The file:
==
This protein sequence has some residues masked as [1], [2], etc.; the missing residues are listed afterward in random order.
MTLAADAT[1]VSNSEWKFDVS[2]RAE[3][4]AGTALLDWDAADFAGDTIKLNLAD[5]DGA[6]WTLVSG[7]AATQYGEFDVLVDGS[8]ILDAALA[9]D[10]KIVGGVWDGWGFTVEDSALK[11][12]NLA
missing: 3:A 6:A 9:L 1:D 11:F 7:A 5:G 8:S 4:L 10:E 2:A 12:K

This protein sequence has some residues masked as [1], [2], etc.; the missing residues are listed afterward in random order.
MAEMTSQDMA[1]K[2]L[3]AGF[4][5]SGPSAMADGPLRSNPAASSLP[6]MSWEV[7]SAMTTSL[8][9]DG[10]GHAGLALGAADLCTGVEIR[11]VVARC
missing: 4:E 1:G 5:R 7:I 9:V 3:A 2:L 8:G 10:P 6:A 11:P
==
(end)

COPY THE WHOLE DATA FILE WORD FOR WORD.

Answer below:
This protein sequence has some residues masked as [1], [2], etc.; the missing residues are listed afterward in random order.
MTLAADAT[1]VSNSEWKFDVS[2]RAE[3][4]AGTALLDWDAADFAGDTIKLNLAD[5]DGA[6]WTLVSG[7]AATQYGEFDVLVDGS[8]ILDAALA[9]D[10]KIVGGVWDGWGFTVEDSALK[11][12]NLA
missing: 3:A 6:A 9:L 1:D 11:F 7:A 5:G 8:S 4:L 10:E 2:A 12:K

This protein sequence has some residues masked as [1], [2], etc.; the missing residues are listed afterward in random order.
MAEMTSQDMA[1]K[2]L[3]AGF[4][5]SGPSAMADGPLRSNPAASSLP[6]MSWEV[7]SAMTTSL[8][9]DG[10]GHAGLALGAADLCTGVEIR[11]VVARC
missing: 4:E 1:G 5:R 7:I 9:V 3:A 2:L 8:G 10:P 6:A 11:P